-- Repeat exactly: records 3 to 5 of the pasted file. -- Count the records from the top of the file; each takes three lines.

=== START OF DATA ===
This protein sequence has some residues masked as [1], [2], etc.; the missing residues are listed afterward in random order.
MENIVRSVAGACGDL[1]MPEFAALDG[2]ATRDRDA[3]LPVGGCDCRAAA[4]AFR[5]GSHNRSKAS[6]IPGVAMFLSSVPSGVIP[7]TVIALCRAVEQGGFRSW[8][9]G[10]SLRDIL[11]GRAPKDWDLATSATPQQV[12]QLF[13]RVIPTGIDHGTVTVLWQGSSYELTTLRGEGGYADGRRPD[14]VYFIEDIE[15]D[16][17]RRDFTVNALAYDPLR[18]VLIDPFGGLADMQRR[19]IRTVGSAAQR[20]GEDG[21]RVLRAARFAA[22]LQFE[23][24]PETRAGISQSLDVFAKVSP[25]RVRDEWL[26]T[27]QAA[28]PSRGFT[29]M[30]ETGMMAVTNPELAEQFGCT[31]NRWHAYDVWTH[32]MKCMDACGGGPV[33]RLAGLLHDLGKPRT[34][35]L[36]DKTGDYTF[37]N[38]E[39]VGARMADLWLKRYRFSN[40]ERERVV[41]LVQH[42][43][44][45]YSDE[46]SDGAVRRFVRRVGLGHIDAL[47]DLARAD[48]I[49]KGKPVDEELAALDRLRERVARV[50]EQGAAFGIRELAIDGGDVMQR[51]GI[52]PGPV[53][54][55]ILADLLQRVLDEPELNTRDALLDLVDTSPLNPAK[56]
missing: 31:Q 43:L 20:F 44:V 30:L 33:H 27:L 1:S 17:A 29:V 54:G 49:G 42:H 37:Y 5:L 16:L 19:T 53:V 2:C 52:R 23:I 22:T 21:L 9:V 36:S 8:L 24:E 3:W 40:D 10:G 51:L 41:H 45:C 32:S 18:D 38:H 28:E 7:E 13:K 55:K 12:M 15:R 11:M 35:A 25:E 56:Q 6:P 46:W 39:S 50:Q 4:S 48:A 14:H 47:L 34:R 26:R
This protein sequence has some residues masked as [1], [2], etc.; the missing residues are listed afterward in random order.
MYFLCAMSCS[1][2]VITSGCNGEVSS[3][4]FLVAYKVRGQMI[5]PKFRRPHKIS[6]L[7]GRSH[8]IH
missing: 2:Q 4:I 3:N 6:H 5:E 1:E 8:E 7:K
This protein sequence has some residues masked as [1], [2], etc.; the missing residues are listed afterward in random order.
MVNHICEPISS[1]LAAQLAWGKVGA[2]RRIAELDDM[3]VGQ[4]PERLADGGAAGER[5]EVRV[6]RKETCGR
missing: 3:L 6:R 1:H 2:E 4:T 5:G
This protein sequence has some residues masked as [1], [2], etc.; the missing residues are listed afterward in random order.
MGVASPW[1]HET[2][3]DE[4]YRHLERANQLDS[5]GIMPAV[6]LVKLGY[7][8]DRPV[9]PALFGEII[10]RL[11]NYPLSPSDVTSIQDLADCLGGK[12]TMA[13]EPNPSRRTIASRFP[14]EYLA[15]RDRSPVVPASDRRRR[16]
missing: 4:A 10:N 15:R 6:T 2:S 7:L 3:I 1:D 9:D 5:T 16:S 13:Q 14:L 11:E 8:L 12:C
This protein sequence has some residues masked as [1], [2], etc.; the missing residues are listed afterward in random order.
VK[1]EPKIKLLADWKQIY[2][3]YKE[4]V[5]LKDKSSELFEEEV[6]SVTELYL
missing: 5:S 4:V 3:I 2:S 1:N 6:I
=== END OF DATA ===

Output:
This protein sequence has some residues masked as [1], [2], etc.; the missing residues are listed afterward in random order.
MVNHICEPISS[1]LAAQLAWGKVGA[2]RRIAELDDM[3]VGQ[4]PERLADGGAAGER[5]EVRV[6]RKETCGR
missing: 3:L 6:R 1:H 2:E 4:T 5:G
This protein sequence has some residues masked as [1], [2], etc.; the missing residues are listed afterward in random order.
MGVASPW[1]HET[2][3]DE[4]YRHLERANQLDS[5]GIMPAV[6]LVKLGY[7][8]DRPV[9]PALFGEII[10]RL[11]NYPLSPSDVTSIQDLADCLGGK[12]TMA[13]EPNPSRRTIASRFP[14]EYLA[15]RDRSPVVPASDRRRR[16]
missing: 4:A 10:N 15:R 6:T 2:S 7:L 3:I 1:D 9:D 5:T 16:S 13:Q 14:L 11:E 8:L 12:C
This protein sequence has some residues masked as [1], [2], etc.; the missing residues are listed afterward in random order.
VK[1]EPKIKLLADWKQIY[2][3]YKE[4]V[5]LKDKSSELFEEEV[6]SVTELYL
missing: 5:S 4:V 3:I 2:S 1:N 6:I